Species: Clemmys insculpta
HABITAT AND RANGE:
The Wood Turtle likes cool streams in
deciduous woodlands, red maple swamps,
marshy meadows, farm country and bogs.
They like to swim, but are quite at home
on land. This classifies them as a
“semi-terrestrial” turtle. They live
from Nova Scotia to Virginia and west to
the Great Lakes region to eastern
Minnesota and northeast Iowa.
The carapace of the Wood Turtle is
formed by concentric growth ridges. Each
large carapace scute looks like an
irregular pyramid. Its upper shell is
dark, sometimes with black and yellow
markings. Scutes of the plastron are
yellow with black blotches usually along
the outer margins. It is hingeless
(compared to the box turtle), so it is
unable to completely close its shell.
The skin of the neck and legs is
reddish-orange, sometimes with red dots.
The beak is notched. Males have a
thicker tail, longer claws and larger
scutes on the front legs than the
females do. The average adult size is 5
to 9 inches.
The wood turtle is an excellent climber.
After downpours, it is frequently seen
searching for earthworms in freshly
plowed fields. It often hibernates in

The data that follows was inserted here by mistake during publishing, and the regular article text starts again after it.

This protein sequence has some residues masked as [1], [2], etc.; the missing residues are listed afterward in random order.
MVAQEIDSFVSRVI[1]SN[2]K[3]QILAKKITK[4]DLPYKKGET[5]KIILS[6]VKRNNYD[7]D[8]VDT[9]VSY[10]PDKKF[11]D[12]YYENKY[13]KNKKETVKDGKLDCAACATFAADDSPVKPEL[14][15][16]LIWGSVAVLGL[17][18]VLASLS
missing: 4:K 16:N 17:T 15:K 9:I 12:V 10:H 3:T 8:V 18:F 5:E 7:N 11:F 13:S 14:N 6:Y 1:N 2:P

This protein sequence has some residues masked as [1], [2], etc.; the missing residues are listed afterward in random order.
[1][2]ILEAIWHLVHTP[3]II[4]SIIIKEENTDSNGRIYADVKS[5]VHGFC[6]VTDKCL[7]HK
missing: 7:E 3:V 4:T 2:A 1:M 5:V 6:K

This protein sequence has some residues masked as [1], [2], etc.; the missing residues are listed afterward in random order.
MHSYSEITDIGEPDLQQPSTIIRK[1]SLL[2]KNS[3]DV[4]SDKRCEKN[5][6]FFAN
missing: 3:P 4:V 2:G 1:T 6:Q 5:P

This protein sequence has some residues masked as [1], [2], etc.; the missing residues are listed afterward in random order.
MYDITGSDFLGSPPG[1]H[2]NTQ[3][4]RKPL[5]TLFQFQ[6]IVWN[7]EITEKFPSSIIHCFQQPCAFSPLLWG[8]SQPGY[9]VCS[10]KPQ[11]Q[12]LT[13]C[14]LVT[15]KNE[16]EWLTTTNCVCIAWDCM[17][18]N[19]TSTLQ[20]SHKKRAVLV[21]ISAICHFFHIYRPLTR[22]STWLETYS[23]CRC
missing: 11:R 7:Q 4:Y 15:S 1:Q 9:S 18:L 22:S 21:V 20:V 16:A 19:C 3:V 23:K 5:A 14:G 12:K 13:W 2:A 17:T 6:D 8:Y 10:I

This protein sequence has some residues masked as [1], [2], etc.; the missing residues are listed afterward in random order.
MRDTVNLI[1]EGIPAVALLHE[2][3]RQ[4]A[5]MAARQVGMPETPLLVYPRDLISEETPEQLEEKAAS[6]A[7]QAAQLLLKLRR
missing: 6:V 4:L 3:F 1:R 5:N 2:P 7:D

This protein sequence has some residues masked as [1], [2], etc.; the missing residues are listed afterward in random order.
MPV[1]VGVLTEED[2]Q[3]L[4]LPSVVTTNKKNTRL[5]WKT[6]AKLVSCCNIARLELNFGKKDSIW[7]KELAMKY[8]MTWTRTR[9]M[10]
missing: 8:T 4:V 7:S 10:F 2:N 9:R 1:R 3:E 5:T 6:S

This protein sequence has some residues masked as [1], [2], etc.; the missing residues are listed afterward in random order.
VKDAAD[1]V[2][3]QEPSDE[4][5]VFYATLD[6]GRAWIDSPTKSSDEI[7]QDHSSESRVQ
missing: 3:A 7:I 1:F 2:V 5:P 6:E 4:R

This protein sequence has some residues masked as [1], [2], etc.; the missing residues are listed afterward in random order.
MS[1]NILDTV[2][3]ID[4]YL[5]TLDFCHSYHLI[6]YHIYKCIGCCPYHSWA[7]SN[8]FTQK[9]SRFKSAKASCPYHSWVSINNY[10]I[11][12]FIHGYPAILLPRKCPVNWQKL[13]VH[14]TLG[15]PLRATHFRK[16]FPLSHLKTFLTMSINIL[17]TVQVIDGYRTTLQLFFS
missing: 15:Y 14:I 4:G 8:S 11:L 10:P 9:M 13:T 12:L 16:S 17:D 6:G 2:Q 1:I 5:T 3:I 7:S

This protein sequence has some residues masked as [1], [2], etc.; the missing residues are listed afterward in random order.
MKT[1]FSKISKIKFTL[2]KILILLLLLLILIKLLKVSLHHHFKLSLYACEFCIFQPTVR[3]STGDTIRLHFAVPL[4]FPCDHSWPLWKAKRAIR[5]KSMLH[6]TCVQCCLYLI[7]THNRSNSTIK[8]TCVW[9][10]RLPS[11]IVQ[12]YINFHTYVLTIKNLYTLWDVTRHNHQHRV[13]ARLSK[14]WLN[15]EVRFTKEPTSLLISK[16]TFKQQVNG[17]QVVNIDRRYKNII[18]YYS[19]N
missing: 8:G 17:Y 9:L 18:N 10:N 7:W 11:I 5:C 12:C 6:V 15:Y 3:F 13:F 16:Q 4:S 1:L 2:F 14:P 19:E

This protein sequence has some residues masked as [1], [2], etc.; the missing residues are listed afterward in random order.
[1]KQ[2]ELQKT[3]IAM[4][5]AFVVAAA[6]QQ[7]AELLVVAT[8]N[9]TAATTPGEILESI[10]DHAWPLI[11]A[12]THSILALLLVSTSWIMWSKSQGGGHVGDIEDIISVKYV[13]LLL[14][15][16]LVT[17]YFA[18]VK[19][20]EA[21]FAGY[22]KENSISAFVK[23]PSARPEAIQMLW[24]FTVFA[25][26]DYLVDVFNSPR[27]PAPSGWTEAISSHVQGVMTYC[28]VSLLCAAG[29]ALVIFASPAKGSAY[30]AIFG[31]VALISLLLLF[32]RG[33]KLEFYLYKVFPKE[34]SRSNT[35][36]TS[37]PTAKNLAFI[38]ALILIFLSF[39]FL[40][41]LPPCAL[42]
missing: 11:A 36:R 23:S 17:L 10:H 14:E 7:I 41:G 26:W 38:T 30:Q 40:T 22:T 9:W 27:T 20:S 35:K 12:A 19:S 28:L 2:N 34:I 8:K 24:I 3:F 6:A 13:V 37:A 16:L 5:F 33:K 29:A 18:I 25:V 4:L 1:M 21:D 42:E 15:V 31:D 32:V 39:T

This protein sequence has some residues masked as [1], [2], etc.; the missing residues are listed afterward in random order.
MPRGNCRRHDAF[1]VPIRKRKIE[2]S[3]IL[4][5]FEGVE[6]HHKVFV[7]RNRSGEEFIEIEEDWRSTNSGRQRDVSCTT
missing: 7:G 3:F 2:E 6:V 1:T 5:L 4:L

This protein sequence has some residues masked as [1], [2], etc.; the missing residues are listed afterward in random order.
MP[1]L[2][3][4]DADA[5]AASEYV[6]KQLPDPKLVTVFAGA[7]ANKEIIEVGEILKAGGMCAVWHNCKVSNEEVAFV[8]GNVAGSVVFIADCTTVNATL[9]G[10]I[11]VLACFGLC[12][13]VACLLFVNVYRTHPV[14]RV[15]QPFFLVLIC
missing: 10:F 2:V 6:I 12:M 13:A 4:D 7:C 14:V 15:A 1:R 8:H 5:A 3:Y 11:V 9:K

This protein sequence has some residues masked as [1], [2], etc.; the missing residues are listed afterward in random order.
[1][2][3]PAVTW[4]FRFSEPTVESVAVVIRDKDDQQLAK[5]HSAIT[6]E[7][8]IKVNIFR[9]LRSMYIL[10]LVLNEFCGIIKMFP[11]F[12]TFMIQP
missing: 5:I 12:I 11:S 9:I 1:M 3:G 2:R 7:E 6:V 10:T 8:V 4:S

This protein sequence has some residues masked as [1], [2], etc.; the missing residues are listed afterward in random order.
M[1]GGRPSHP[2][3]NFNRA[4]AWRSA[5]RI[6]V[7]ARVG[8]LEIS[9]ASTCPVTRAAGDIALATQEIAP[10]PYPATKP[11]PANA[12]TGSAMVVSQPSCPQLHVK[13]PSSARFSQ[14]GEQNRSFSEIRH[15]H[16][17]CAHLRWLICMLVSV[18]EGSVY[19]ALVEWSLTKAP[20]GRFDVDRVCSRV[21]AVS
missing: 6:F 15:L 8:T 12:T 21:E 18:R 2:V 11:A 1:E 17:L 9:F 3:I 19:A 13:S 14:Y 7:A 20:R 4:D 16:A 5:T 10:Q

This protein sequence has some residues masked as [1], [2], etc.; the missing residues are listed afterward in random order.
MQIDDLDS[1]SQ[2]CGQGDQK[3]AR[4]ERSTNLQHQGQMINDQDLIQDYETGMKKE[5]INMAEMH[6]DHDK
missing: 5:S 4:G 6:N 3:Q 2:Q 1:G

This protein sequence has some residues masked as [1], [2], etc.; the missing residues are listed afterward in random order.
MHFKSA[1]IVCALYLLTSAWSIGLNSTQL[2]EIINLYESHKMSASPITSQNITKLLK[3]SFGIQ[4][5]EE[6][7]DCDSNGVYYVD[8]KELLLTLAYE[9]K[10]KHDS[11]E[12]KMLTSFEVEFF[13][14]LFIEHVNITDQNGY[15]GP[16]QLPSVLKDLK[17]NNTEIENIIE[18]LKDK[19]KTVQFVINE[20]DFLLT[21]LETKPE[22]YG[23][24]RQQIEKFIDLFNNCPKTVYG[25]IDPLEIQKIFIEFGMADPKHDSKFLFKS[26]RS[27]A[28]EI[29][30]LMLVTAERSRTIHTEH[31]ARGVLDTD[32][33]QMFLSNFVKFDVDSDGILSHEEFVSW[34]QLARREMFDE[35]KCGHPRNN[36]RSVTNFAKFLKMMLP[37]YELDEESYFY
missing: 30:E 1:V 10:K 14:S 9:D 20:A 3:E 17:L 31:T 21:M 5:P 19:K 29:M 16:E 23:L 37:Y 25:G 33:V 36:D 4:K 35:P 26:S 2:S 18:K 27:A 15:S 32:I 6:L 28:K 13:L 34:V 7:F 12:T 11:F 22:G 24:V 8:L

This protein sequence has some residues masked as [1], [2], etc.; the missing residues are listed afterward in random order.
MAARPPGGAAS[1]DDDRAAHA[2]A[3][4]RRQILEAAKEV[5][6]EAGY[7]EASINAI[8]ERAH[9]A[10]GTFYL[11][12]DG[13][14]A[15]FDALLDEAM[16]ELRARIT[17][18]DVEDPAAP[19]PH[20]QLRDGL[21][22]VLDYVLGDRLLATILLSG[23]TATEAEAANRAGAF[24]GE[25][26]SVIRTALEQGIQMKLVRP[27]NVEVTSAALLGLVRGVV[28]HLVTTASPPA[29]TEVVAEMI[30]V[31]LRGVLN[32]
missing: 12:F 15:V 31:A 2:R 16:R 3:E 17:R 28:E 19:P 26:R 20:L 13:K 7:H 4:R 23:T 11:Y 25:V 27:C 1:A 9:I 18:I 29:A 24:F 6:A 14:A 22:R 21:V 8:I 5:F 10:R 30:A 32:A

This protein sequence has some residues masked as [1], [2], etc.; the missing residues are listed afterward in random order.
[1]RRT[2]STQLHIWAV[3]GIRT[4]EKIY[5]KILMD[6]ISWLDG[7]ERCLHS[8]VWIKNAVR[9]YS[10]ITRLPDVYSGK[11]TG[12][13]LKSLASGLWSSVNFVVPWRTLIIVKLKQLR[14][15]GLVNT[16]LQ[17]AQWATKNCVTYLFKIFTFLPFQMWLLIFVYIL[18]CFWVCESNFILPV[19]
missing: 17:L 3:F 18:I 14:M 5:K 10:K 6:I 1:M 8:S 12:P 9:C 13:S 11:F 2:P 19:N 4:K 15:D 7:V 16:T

muskrat dens. They make good pets and
will eat from the hand.
An omnivorous turtle, they will eat
algae, fish, tadpoles, insect larvae,
mollusks, earthworms and green plants.
In captivity they will eat meat and
fruit, especially berries.
REPRODUCTION AND DEVELOPMENT:
One clutch of 6-8 (maximum 18)
cream-colored eggs is deposited in May
or June. The young hatch in September or
October, dependent upon weathering
conditions. In the northern extent of
their range, the hatchlings may
overwinter in the nest until the
STATUS IN WILD:
They were once taken for food and called
“redleg” because of their coloration on
the legs and neck. They now suffer from
over-collection and habitat destruction,
especially from draining wetlands. They
are currently protected in some U.S.